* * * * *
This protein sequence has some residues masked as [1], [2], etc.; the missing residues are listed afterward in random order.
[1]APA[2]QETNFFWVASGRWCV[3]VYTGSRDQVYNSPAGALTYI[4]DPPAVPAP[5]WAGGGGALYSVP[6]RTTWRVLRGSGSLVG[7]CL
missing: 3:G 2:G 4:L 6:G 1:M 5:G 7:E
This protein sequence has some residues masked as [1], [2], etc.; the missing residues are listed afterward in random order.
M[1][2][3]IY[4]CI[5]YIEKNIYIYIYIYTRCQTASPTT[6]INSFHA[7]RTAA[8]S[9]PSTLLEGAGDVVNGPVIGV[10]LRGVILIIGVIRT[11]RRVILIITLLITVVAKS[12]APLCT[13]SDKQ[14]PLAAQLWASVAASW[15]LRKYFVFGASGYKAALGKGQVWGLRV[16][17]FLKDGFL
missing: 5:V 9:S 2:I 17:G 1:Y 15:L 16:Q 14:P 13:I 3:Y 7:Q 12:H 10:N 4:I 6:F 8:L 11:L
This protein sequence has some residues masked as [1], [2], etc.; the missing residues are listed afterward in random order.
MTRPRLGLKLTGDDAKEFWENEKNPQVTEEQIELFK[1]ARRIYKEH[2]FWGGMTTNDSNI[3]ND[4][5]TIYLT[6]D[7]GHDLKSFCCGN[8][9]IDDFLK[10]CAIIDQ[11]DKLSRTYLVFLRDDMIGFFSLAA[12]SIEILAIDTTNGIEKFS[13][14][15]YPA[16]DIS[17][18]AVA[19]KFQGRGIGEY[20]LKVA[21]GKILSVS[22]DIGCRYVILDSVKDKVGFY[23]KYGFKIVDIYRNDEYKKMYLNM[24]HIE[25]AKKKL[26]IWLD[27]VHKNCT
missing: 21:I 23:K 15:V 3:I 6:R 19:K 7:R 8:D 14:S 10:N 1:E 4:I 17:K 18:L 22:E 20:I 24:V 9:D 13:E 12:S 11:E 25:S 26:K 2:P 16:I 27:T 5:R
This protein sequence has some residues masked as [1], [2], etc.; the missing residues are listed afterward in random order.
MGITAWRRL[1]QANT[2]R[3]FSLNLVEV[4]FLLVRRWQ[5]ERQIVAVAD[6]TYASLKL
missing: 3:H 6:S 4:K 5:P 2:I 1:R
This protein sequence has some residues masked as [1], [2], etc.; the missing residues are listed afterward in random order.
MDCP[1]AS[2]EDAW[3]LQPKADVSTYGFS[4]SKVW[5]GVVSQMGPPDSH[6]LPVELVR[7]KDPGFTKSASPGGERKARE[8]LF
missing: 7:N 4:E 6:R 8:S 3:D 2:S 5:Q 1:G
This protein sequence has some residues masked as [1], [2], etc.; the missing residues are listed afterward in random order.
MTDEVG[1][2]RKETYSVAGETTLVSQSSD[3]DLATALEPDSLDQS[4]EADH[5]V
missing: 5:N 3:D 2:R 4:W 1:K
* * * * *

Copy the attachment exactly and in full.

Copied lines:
This protein sequence has some residues masked as [1], [2], etc.; the missing residues are listed afterward in random order.
[1]APA[2]QETNFFWVASGRWCV[3]VYTGSRDQVYNSPAGALTYI[4]DPPAVPAP[5]WAGGGGALYSVP[6]RTTWRVLRGSGSLVG[7]CL
missing: 3:G 2:G 4:L 6:G 1:M 5:G 7:E
This protein sequence has some residues masked as [1], [2], etc.; the missing residues are listed afterward in random order.
M[1][2][3]IY[4]CI[5]YIEKNIYIYIYIYTRCQTASPTT[6]INSFHA[7]RTAA[8]S[9]PSTLLEGAGDVVNGPVIGV[10]LRGVILIIGVIRT[11]RRVILIITLLITVVAKS[12]APLCT[13]SDKQ[14]PLAAQLWASVAASW[15]LRKYFVFGASGYKAALGKGQVWGLRV[16][17]FLKDGFL
missing: 5:V 9:S 2:I 17:G 1:Y 15:L 16:Q 14:P 13:I 3:Y 7:Q 12:H 10:N 4:I 6:F 8:L 11:L
This protein sequence has some residues masked as [1], [2], etc.; the missing residues are listed afterward in random order.
MTRPRLGLKLTGDDAKEFWENEKNPQVTEEQIELFK[1]ARRIYKEH[2]FWGGMTTNDSNI[3]ND[4][5]TIYLT[6]D[7]GHDLKSFCCGN[8][9]IDDFLK[10]CAIIDQ[11]DKLSRTYLVFLRDDMIGFFSLAA[12]SIEILAIDTTNGIEKFS[13][14][15]YPA[16]DIS[17][18]AVA[19]KFQGRGIGEY[20]LKVA[21]GKILSVS[22]DIGCRYVILDSVKDKVGFY[23]KYGFKIVDIYRNDEYKKMYLNM[24]HIE[25]AKKKL[26]IWLD[27]VHKNCT
missing: 21:I 23:K 15:V 3:I 6:R 19:K 7:R 8:D 14:S 10:N 1:E 4:I 17:K 18:L 22:E 20:I 24:V 9:D 13:E 12:S 11:E 25:S 26:K 2:P 16:I 27:T 5:R
This protein sequence has some residues masked as [1], [2], etc.; the missing residues are listed afterward in random order.
MGITAWRRL[1]QANT[2]R[3]FSLNLVEV[4]FLLVRRWQ[5]ERQIVAVAD[6]TYASLKL
missing: 3:H 6:S 4:K 5:P 2:I 1:R
This protein sequence has some residues masked as [1], [2], etc.; the missing residues are listed afterward in random order.
MDCP[1]AS[2]EDAW[3]LQPKADVSTYGFS[4]SKVW[5]GVVSQMGPPDSH[6]LPVELVR[7]KDPGFTKSASPGGERKARE[8]LF
missing: 7:N 4:E 6:R 8:S 3:D 2:S 5:Q 1:G
This protein sequence has some residues masked as [1], [2], etc.; the missing residues are listed afterward in random order.
MTDEVG[1][2]RKETYSVAGETTLVSQSSD[3]DLATALEPDSLDQS[4]EADH[5]V
missing: 5:N 3:D 2:R 4:W 1:K